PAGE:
Friday, May 20, 2011

Amazing banana upside down tart

I have a little smile on my face as I write this.  If I hadn't been to England right before Easter then I wouldn't have been to the airport shop with all the magazines.  Magazines in English.  Well, it was England after all.  If I hadn't been in the shop then I wouldn't have seen a particular cooking magazine.  If I hadn't seen that magazine and brought it with me to the checkout counter then I would have never discovered this:

But I did. And halleluah.  I haven't been taken with a recipe like this in a looong time.  As soon as I saw the photo of the dish and read the ingredient list I said, Ok, I will be making that. And quick.  I continue on my bandwagon of desserts that are both super easy and totally divine.  And when fruit is a main ingredient the whole thing somehow seems virtuous.  As in, I'll have another piece.  And another.

You won't believe how easy this is.  If you are at all timid about making your own caramel on the stove, just buy a jar of dulce de leche in the store.  Or if you are in the U.S. buy a bag of Kraft caramels and get to melting.  But honestly, making caramel on the stove is ridiculously easy...and way tastier than anything you can buy.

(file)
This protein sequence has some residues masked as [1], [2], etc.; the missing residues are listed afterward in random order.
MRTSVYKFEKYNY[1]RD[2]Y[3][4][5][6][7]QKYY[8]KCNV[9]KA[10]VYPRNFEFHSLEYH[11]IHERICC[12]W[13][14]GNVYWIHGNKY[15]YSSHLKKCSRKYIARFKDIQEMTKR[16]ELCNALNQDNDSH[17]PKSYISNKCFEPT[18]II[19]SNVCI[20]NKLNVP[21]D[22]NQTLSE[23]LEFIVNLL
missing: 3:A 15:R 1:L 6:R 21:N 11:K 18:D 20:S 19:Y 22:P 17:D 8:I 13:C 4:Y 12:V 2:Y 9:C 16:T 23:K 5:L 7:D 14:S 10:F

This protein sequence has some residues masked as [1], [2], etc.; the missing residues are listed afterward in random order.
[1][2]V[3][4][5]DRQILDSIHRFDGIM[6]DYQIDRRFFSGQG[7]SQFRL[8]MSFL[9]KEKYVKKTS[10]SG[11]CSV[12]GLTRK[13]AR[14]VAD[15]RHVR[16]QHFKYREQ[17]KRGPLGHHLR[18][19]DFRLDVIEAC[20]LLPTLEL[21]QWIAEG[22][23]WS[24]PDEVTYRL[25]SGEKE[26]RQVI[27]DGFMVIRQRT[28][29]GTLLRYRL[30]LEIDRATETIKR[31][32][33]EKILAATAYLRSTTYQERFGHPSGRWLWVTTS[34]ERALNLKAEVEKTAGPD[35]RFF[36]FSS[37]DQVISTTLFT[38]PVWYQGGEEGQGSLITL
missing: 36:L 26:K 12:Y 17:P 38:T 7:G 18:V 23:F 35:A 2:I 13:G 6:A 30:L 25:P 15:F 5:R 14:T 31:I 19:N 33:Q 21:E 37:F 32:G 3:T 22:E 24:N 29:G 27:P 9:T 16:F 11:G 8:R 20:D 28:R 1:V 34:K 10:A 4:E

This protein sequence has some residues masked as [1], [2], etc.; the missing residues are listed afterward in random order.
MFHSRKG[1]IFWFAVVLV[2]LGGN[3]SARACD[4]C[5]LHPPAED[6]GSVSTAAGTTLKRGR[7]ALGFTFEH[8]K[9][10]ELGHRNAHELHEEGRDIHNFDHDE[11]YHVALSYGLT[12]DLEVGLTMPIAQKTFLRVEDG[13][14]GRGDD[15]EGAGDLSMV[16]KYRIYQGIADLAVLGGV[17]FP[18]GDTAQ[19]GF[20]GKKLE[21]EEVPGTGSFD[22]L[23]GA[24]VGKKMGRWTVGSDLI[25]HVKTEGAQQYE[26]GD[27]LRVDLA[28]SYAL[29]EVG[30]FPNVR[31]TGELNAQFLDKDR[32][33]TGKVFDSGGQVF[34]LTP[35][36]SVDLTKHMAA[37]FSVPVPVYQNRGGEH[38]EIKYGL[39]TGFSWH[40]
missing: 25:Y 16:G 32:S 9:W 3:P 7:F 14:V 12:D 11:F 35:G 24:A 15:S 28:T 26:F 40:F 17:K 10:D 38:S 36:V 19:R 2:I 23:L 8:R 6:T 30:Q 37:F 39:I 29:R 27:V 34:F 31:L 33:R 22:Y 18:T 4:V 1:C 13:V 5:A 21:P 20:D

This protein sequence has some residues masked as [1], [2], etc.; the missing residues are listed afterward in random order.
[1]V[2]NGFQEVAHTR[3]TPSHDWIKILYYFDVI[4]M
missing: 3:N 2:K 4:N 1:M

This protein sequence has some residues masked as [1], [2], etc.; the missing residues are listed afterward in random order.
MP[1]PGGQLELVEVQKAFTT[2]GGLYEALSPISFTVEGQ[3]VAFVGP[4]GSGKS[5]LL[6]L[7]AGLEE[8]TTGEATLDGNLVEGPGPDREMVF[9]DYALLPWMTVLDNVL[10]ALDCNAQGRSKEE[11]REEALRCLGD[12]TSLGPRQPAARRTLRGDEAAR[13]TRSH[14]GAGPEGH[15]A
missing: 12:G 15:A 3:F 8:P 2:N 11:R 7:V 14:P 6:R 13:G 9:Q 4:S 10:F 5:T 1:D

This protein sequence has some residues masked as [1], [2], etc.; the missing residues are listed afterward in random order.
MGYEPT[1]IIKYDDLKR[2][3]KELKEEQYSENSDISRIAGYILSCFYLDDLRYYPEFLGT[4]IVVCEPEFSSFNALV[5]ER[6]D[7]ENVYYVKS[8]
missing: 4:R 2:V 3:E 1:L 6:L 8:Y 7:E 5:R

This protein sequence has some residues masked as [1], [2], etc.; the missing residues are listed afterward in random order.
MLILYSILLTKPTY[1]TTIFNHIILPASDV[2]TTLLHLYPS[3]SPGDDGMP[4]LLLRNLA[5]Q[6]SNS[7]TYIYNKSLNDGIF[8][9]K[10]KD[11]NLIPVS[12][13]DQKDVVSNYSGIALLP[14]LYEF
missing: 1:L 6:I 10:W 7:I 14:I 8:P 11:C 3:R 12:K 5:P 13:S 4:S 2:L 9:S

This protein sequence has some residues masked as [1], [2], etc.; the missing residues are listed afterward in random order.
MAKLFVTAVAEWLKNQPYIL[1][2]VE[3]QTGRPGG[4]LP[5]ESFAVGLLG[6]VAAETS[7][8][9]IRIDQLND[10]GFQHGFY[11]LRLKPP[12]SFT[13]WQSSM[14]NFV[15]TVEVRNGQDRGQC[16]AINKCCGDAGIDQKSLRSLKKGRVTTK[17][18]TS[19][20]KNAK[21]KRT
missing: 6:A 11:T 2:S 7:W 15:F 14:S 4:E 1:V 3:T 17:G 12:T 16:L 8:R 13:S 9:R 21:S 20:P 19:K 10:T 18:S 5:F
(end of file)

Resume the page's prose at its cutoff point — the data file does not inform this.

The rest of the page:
Here is what you need to do to get started on the tart:  Make your go-to pie crust recipe.  Don't have one?  Surely you can ask your mother, aunt, or trusty neighbor for theirs.  If that isn't an option, look in a cookbook or on one of the gazillion cooking websites or blogs.  (I love cooking with a passion but even I get overwhelmed by all the sites.)  Whatever you do, keep it easy.

Then you are going to get a few bananas.  Maybe four, depending on their size.  You want firm, yellow bananas.  Not hard green ones or the super ripe spotted variety.  Slice into fat coins and set aside.

Have your salt and pepper at the ready.  I'll explain later.  Trust me on this one.

For the caramel:  put a 1/2 cup (100g) of white sugar in a saucepan and stir in 2T (2 soup spoons) of water.  Stir over low heat until the sugar is melted and the mixture starts to bubble.  Turn up the heat to medium and cook for another 3-5 minutes, or until it turns a golden caramel color, swirling the pan gently from time to time to brown evenly.  Don't let it burn (although it might smell a bit "too done") but don't undercook either.  Remove from the heat, add 1T (1 soup spoon) of water (the sputtering and hardening is normal but will stop quickly), stir, then add 3.5T (50g) of butter.  Stir to a smooth sauce and set aside.

To assemble:  Pour the caramel in the bottom of a pie plate or tart pan (judge the size of the pan by how much caramel (and banana slices) you have).  I used a 9" pie plate and the caramel covered the entire bottom, which is what you want.